• 3. When I want something, I take it fast
    • 4. When I feel a desire, I act on it immediately
    • 5. When I have an emotional reaction to something, I often act without thinking
    • 6. I react impulsively to my feelings
    • 7. When I feel filled with enthusiasm about something, I charge into motion
Compute mean of item responses (no reversals).

Feelings Trigger Action Factor Compute mean of 3 means

Pervasive Influence of Feelings

Generalization (from Carver et al., 1988)

    • 1. When even one thing goes wrong I begin to wonder if I can do well at anything at all.
    • 2. I hardly ever let unhappiness over one bad time influence my feelings about other parts of my life.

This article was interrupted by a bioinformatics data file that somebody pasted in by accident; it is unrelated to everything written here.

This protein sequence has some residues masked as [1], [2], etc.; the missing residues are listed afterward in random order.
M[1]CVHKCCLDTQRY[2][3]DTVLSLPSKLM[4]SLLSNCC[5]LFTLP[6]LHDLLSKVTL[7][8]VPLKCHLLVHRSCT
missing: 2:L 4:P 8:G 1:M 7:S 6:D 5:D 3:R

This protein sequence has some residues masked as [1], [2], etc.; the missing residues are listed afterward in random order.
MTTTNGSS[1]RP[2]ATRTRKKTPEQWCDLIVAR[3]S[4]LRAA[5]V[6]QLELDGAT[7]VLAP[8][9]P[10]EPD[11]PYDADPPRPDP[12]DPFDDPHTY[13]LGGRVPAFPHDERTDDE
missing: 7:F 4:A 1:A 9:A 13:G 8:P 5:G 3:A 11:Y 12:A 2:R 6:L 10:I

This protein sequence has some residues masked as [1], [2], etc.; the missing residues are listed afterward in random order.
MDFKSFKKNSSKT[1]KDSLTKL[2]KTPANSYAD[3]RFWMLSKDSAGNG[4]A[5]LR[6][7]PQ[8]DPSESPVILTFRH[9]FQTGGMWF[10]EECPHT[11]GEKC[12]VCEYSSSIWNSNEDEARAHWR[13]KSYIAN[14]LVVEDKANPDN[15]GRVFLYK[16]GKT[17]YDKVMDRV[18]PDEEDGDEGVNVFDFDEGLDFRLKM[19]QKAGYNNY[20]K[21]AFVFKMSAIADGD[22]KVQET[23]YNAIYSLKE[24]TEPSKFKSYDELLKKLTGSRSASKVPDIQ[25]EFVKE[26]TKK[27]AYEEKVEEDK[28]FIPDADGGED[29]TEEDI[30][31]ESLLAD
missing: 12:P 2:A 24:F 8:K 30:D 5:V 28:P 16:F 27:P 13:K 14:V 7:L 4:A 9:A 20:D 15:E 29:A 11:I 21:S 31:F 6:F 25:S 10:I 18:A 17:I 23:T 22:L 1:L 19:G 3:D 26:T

• 3. If I notice one fault of mine, it makes me think about my other faults.
    • 4. A single failure can change me from feeling OK to seeing only the bad in myself.
Reverse-code item 2; compute mean of item responses

Sadness Paralysis (from Carver et al., 2011)

    • 1. When I feel sad, it paralyzes me.
    • 2. I respond to feeling sad by just stopping moving
Compute mean of item responses (no reversals)

Emotions Color Worldview  (from Carver et al., 2011)

    • 1. I am easily overwhelmed by feelings I have
    • 2. My feelings greatly affect how I see the world
    • 3. When I have emotional experiences, they strongly influence how I look at life
Compute mean of item responses (no reversals).

Pervasive Influence of Feelings Factor

Compute mean of 3 means

Lack of Follow Through

Perseverance computed as Low Perseverance (from Whiteside & Lynam, 2001)

    • 1. I generally like to see things through to the end.
    • 2. I tend to give up easily.
    • 3. Unfinished tasks really bother me.
    • 4. Once I get going on something I hate to stop.